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Here Are 3 Awesome Secrets to Happier Memories, Backed By Research | TIME

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You can't trust your memory.

Memory is fluid. Every time you recall something you’re essentially rewriting it in your head.

Yet you’re prone to stubbornly trusting this copy of a copy of a copy — even if it no longer resembles the original.

People are bad at remembering how we feel.

Memory isn’t just something to use when taking tests in school. It’s tightly coupled with happiness:

What does one of the foremost experts on happiness say is the biggest cause of unhappiness? My main takeaway from Harvard professor Daniel Gilbert’s bestselling book Stumbling on Happiness was:

Much of our unhappiness springs from the fact that we’re terrible at accurately remembering how things made us feel in the past, so we make bad choices regarding the future.

Ever eat too much, drink too much, or stay up too late, say “I shouldn’t do this because it makes me feel terrible”… and then do it again?

Ever dread Mondays, going to the gym or get-togethers… and then realize they’re really not that bad?

What are the solutions here?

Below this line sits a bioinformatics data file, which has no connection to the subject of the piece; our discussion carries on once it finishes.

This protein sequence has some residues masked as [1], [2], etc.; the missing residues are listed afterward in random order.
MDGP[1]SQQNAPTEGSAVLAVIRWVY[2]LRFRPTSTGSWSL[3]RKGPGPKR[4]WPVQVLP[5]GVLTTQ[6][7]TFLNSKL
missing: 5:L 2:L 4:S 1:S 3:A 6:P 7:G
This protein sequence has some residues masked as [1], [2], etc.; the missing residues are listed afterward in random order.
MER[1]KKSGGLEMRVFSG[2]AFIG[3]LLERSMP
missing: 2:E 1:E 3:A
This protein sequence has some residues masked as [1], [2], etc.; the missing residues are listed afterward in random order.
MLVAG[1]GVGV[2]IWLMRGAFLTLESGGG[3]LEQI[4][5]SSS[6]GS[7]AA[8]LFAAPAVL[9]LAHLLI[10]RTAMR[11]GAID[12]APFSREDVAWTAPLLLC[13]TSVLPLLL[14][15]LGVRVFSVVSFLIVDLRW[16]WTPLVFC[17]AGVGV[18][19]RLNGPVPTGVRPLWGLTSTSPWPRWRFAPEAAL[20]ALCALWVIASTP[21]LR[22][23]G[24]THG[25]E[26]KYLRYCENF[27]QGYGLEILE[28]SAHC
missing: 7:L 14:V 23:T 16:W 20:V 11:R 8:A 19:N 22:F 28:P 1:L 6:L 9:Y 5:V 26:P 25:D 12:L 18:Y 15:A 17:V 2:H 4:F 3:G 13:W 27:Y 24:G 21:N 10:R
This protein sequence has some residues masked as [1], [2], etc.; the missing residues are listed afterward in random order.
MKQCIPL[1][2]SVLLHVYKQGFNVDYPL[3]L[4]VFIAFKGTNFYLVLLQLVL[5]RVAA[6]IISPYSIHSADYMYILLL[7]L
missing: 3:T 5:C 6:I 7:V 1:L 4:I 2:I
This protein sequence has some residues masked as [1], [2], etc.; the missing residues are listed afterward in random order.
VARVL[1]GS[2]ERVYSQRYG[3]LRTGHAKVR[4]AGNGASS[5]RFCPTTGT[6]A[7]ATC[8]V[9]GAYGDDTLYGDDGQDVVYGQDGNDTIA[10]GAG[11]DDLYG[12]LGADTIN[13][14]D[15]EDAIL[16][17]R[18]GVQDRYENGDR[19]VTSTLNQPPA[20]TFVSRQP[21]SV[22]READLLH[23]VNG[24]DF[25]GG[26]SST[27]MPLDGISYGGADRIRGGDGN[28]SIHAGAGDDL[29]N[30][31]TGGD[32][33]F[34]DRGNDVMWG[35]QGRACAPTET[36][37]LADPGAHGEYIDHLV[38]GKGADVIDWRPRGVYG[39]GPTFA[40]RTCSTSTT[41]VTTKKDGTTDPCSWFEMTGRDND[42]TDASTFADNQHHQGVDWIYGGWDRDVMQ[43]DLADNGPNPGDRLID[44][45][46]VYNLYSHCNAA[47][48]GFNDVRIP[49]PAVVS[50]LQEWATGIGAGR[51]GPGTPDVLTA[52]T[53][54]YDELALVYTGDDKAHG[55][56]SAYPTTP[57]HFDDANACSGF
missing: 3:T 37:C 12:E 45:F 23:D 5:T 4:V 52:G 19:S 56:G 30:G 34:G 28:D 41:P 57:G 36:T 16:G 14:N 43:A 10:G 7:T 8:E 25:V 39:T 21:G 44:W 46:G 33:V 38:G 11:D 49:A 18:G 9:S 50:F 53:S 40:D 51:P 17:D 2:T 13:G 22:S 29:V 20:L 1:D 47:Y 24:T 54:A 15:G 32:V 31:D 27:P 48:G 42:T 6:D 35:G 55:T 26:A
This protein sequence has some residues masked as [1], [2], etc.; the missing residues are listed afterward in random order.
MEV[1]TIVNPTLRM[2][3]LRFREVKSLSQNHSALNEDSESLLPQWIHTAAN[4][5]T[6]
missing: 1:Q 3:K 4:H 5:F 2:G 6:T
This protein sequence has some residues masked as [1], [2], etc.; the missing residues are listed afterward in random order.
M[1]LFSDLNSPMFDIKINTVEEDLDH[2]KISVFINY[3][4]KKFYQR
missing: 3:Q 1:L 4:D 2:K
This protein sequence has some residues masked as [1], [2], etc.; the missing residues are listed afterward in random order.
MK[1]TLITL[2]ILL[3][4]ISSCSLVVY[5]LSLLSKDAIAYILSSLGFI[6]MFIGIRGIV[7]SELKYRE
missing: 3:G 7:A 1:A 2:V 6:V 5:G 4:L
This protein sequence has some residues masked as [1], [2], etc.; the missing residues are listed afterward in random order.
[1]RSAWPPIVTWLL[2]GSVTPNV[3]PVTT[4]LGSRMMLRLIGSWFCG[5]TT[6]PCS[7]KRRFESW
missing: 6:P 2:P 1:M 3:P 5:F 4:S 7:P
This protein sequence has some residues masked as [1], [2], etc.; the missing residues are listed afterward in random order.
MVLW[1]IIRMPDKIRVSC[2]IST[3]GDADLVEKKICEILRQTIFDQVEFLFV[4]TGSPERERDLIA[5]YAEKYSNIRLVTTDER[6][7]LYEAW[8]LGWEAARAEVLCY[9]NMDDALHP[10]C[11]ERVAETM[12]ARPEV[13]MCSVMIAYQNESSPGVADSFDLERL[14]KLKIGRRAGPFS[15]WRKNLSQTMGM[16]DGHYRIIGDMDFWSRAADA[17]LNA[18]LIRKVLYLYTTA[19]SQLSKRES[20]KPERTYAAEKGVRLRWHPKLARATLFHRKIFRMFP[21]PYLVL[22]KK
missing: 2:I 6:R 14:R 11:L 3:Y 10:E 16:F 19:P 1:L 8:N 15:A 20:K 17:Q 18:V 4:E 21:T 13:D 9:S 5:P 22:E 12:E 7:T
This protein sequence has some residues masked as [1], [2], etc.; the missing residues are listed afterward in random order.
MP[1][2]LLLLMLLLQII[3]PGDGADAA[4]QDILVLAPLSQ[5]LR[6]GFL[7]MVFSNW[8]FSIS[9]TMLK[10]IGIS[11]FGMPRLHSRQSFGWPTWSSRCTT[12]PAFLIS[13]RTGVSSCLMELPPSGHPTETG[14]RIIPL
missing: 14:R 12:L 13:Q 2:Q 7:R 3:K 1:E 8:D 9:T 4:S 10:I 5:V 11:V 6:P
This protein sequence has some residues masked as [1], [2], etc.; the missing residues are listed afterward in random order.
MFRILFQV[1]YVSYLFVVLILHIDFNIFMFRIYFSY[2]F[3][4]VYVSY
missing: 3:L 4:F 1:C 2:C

1) Keep a list of what makes you very happy and very unhappy

Stop trusting your memory. Write things down. Feelings are fleeting. Keep a list of things that make you very happy and very sad.

2) Look at how other people react

Gilbert also has a suggestion that is quick and easy: Look at other people, what they do, and how they react in the moment.

3) Use your brain’s errors to make memories happierYes, your brain is imperfect, but it’s often imperfect in the same ways. You can use it’s errors to your advantage.

Daniel Kahneman, Nobel Prize winner and author of Thinking, Fast and Slow, has shown that your brain consistently remembers only two things about an event:

  1. The emotional peak
  2. The end

Our memory is a gift like everything else we have and it works fine whenever we're good stewards of it.  Memory is like anything else we can do... it gets better with good practice.  And memory is something we can trust entirely if we cultivate it according to what we want to trust it to do.

Think of our bodies: if we allow ourselves to become a fat turd of a couch potato without exercising or eating well, would we trust ourselves to get up and run a marathon, a half-marathon, a 5K, a hundred yards... or even to the fridge?

We can trust whatever we work on and build up to trust... our memory is a gift like everything else we have and it works fine whenever we're good stewards of it.

Wait, didn't I just say that... ?

You did just say that. I thought memory is more like a muscle? Exercise it or it atrophies.

Its true.  And I've a fat turd of a couch potato memory...

Only the weak memories die. The strong find a way to survive. 

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